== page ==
Three U.S. bishops have called on the Supreme Court to take up the case of a death row inmate in Georgia whose sentence may have been prejudiced by the racism of a juror.
“There is no toxin more pernicious than hatred based on racial stereotypes,” the bishops warned in a Feb. 17 opinion piece in The Atlantic.
They said that despite some progress in overcoming racism, it still exists in America today.
“Whenever personal prejudices surface in a trial, society relies on appellate courts and especially the Supreme Court to rectify these biases.”
The opinion piece in The Atlantic was written by Archbishop Wilton Gregory of Atlanta; Bishop Frank Dewane of Venice, Florida, chairman of the U.S. bishops’ Committee on Domestic Justice and Human Development; and Bishop Shelton Fabre of Houma-Thibodaux, Louisiana, chairman of the bishops’ Ad Hoc Committee Against Racism.
The bishops pointed to the case of Keith Tharpe, who was convicted in 1990 of two counts of kidnapping and the murder of his sister-in-law, Jacquelyn Freeman.
Tharpe was scheduled to be executed in September 2017. The Supreme Court intervened with a temporary stay of execution just hours before the inmate was set to be put to death. The Supreme Court ordered a federal appeals court in Atlanta to re-examine the claim that one juror’s racist views had prejudiced the case. In an affidavit after the trial, the juror had used racial slurs and said he “wondered if black people even have souls.”
The appeals court barred Tharpe’s appeal on procedural grounds and ruled that the Supreme Court’s 2017 opinion allowing courts to consider evidence of jurors’ racial prejudice could not be retroactively applied to Tharpe’s case.
Now, Tharpe has asked the Supreme Court to consider the merits of his case - to examine whether the inmate was unconstitutionally sentenced to death based on the racism of a juror. The Supreme Court has yet to announce whether it will take up the case.
Since there is clear evidence that racism may have played a part in Tharpe’s sentence, the bishops said, the Supreme Court should take up the case and “correct the clear, documented racism in the case by granting him a new sentencing hearing.”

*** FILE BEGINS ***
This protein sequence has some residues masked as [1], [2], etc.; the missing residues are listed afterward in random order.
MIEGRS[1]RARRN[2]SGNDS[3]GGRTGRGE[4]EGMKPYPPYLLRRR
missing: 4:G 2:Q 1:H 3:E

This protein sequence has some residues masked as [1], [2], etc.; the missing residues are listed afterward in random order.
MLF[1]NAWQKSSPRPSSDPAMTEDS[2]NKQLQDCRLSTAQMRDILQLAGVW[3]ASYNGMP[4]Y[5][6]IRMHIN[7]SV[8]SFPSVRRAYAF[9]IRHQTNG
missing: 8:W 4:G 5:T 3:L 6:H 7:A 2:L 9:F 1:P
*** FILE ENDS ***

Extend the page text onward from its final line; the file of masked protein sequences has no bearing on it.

Last November, the U.S. Conference of Catholic Bishops released a pastoral letter recognizing the stain of racism on the history of the United States and reaffirming the importance of fighting the sin of racism today.
The letter, entitled “Open Wide Our Hearts – The Enduring Call to Love,” stressed that racism is a failure to recognize human dignity.
“In our pastoral letter, we explain that racism comes in many forms—and one of them is the sin of omission,” the bishops said in the opinion piece for The Atlantic.
“This occurs when individuals, communities, and even churches remain silent and fail to act against racial injustice when it is encountered. To do justice requires an honest acknowledgment of our failures and the restoring of right relationships among us. That’s why we are speaking out about Tharpe’s case.”
Archbishop Gregory, Bishop Dewane, and Bishop Fabre offered prayers for Freeman – Tharpe’s victim – and her family.
They also noted that the Catechism teaches that the death penalty is as inadmissible violation of human dignity, even for those who have committed violent crimes.
“As bishops, we take very seriously Jesus’s call to visit those in prison,” they said. “We have visited prisoners, including those on death row. In most parishes with prisons or jails, a priest or deacon visits every week to offer religious services.”
“We have been blessed to witness true rehabilitation and meet prisoners who earnestly seek redemption through God’s grace.”
The bishops emphasized their duty as religious leader to insist that racism be challenged on the grounds that “we are all brothers and sisters, equally made in the image of God.”
“The U.S. Supreme Court must intervene in his case to ensure that fairness is protected and justice is defended—before it’s too late,” they said. “To do nothing would be tragic not only for Tharpe, but for our collective dignity.”